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First, lab-grown reptile skin — next, mutant ninja turtles?

Teenage Mutant Ninja Turtles
Image used with permission by copyright holder
Scientists have engineered reptile skin in the lab, the first time such a feat has been achieved for a non-mammal species. From the reconstructed tissue, which belongs to the endangered green turtle, the scientists grew a virus with hopes to better understand and fight the disease.

The ChHV5 virus is associated with tumors and damages the immune system in green turtles.

“It is the most important infectious disease affecting these turtles globally and we have good evidence that, when the severity of the tumors reach a certain stage of severity, animals become immunosuppressed, waste away, and die,” Theirry Work, a scientist at the U.S. Geological Survey and the lead author of the study, told Digital Trends.

Lab-grown reptile skin
Thierry Work, USGS
Thierry Work, USGS

In order to fight the disease, researchers typically decide to develop it in the lab, where they can study and manipulate it more easily. “Doing so allows you to better understand how the virus interacts with host cells and identify weak points in virus replication that could lead to intervention,” Work said.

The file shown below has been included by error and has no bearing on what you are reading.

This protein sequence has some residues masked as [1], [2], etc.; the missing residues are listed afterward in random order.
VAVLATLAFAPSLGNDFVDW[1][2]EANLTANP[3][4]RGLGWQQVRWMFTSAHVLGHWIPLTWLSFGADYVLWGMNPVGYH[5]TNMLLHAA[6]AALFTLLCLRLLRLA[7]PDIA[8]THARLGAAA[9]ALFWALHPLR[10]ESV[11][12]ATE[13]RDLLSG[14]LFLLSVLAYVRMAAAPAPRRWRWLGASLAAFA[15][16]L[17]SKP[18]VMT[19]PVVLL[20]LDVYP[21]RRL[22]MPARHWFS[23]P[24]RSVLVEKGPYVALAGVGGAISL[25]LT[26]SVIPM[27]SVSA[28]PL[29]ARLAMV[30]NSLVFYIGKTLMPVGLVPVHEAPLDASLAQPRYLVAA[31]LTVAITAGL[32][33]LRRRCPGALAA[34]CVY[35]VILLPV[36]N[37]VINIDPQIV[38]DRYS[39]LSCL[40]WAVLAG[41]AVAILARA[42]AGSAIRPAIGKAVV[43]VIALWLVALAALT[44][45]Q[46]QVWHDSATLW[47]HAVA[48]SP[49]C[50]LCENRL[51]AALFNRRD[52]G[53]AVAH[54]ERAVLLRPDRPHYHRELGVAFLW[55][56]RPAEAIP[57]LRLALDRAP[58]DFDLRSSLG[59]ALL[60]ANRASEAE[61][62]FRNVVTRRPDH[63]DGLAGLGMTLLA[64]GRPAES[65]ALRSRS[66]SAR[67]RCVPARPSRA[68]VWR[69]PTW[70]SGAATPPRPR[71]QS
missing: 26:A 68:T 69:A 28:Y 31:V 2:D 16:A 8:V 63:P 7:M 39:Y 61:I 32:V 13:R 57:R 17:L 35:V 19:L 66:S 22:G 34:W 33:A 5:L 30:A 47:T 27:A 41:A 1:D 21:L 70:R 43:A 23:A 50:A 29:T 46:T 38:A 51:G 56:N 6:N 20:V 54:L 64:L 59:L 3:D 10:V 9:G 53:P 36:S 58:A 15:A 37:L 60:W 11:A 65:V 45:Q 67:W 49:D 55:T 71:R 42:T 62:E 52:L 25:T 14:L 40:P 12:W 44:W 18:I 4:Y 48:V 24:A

Work and his team had previously tried and failed to grow the virus using a number of conventional methods. After noticing that the virus seemed to grow only in skin cells, he said, “we opted to have a go at trying to re-create the 3D structure of turtle skin in the lab to see if that would allow the virus to replicate and — lo — it worked.”

The virus’ sun-shaped replication center. Thierry Work, USGS. Public domain

To reconstruct the skin’s complex 3D structure, the researchers used both tumor cells and normal skin cells. While watching the virus develop, they saw it replicate in never-before-seen detail, including strange sun-shaped centers.

Although ultimately successful, the research was not without obstacles. For one thing, turtle skin is usually coated in layers of algae, bacteria, and barnacles that make cultured growth — which needs to be sterile — difficult. “We had to figure out ways to biopsy a turtle and coax skin cells to grow in a petri dish in a sterile system without bacterial contamination,” Work said. “We then had to figure out ways to grow the different cell types that comprise skin.”

With what they have learned in the lab, the scientists are now developing a blood test to detect the virus is present in turtles before they develop tumors.

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Dyllan Furness
Dyllan Furness is a freelance writer from Florida. He covers strange science and emerging tech for Digital Trends, focusing…
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